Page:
A few weeks ago, a white woman came up to me as I walked through my city’s queer district.
She leered at me, barked “You’re hot” in my face, and reached out and roughly grabbed my breast.
Now, this wasn’t the first time a stranger had touched my chest in public without my consent. And so while I was hurt and disgusted, I wasn’t exactly massively surprised.
I shook the encounter off – feeling a little shaky and violated – and continued down the street.
All of two damn minutes passed before a white man came up close, looked me up and down, snapped his fingers in a “Z” formation and said, “Damn, girrrrlfriend! Work it! You look fierce.”
On this particular day, I was makeup free, clad in my omnipresent black Doc Martens boots, and dressed in baggy overalls that make me look like a plumber who just got off shift. There was nothing fierce about it.
My two non-Black female friends who stood next to me, however, did look fierce – dressed and made up to the nines and resplendent in high heels. Yet, they went on unnoticed.
If these accounts seem gross – but totally unfamiliar – to you then my guess is that you might be white.
Because whether cognizant of it or not, those two white strangers participated in and perpetuated the phenomenon of what we call misogynoir – the first by treating my body like a sexual plaything she was entitled to, and the second by projecting his stereotypical and narrow view of Black womanhood onto me.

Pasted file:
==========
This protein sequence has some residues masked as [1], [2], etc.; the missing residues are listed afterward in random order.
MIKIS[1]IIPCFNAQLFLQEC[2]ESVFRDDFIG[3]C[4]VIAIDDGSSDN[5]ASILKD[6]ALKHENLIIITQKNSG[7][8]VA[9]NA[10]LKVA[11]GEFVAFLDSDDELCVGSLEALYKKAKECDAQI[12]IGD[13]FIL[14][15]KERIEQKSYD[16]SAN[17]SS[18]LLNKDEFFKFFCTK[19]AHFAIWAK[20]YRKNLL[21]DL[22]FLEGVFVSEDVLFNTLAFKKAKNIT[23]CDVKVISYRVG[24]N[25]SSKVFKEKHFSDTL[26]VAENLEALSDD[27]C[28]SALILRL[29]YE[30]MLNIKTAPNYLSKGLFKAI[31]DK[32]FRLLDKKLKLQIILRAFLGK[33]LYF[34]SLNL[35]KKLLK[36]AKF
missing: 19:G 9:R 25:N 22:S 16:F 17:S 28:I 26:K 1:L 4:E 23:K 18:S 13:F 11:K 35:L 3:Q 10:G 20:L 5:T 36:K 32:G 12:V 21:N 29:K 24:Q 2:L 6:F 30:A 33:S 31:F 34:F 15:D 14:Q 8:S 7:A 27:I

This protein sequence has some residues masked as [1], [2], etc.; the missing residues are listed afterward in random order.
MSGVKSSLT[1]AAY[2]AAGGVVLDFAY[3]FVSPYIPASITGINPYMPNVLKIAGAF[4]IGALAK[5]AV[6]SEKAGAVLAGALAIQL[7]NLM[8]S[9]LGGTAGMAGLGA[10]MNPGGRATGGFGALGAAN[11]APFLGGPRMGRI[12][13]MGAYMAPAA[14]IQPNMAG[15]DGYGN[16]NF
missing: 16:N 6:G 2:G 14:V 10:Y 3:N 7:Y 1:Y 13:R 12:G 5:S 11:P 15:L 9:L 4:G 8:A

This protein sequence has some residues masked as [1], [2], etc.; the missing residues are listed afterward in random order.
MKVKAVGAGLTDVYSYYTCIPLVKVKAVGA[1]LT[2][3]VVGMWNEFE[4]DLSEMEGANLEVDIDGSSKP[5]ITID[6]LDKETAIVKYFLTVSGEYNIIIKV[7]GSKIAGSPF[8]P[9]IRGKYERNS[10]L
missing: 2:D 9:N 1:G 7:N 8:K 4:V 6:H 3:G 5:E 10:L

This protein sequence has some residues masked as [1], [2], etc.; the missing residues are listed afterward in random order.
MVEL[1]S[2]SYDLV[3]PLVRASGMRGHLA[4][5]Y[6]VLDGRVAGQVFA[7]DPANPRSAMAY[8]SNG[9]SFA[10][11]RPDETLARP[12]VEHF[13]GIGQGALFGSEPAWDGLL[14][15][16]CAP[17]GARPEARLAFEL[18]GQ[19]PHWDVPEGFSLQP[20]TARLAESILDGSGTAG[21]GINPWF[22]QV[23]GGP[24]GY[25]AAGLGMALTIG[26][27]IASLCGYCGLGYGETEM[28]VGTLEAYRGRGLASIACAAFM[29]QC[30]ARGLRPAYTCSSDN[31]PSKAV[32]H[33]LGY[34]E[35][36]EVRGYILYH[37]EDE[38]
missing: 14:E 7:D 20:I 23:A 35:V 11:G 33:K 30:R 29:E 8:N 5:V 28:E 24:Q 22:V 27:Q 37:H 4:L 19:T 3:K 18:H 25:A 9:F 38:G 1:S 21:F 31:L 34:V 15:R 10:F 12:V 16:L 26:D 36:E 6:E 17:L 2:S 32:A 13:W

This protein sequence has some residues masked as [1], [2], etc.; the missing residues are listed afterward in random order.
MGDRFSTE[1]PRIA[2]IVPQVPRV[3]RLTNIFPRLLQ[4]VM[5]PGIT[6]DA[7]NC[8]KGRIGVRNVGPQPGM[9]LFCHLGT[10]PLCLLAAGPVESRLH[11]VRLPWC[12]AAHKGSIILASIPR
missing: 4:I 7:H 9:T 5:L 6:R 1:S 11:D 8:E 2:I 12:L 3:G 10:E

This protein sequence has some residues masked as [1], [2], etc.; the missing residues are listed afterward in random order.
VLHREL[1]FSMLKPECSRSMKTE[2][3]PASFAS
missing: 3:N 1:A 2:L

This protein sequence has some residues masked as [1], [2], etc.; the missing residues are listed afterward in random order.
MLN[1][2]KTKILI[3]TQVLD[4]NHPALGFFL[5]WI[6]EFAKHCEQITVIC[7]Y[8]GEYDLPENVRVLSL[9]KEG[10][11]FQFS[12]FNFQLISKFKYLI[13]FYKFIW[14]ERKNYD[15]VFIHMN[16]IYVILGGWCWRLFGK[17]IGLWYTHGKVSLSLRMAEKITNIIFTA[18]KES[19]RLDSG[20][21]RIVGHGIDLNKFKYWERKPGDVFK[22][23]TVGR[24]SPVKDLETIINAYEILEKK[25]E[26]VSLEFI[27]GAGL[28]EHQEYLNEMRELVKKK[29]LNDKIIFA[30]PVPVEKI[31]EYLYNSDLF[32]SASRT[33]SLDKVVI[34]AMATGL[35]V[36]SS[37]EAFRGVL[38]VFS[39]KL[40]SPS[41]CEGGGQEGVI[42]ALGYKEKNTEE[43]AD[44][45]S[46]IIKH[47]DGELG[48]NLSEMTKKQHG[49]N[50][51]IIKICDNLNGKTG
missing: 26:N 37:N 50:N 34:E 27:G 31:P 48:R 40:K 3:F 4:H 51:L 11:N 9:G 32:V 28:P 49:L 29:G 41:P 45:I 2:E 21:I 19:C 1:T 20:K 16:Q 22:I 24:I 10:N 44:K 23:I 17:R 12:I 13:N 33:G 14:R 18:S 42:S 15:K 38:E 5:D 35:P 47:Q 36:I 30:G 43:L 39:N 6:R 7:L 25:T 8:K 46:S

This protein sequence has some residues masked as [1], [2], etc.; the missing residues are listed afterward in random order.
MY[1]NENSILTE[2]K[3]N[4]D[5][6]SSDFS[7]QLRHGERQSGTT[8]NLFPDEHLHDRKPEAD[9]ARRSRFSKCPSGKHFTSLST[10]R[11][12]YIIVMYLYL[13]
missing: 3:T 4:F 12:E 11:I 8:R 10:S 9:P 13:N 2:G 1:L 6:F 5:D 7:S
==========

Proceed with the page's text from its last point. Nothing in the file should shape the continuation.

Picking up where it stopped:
Misogynoir – a portmanteau that combines “misogyny” and the French word for black, “noir” – is a term coined by the queer Black feminist Moya Bailey to describe the particular racialized sexism that Black women face.
It’s a word used to acknowledge the very specific convergence of anti-Blackness and misogyny, and therefore is not applicable to non-Black women of color (or white women).
And it’s often overlooked in feminist discourse – because it disrupts the tendency that mainstream feminism has of universalizing womanhood as a uniformly shared experience based on the default narrative of white women.
Insisting that conversations around misogyny disregard race or take a “colorblind” approach are misguided and wrong-footed. Because only by accurately naming the nuances of oppressive behavior can we understand their origins and equip ourselves with the tools to bring them down.
That’s why discussing, recognizing, and understanding misogynoir is crucial to an effective and compassionate feminism.
So let’s start by understanding the following four tropes, pervasively woven into popular media, which contribute to making society a more hostile place for Black women.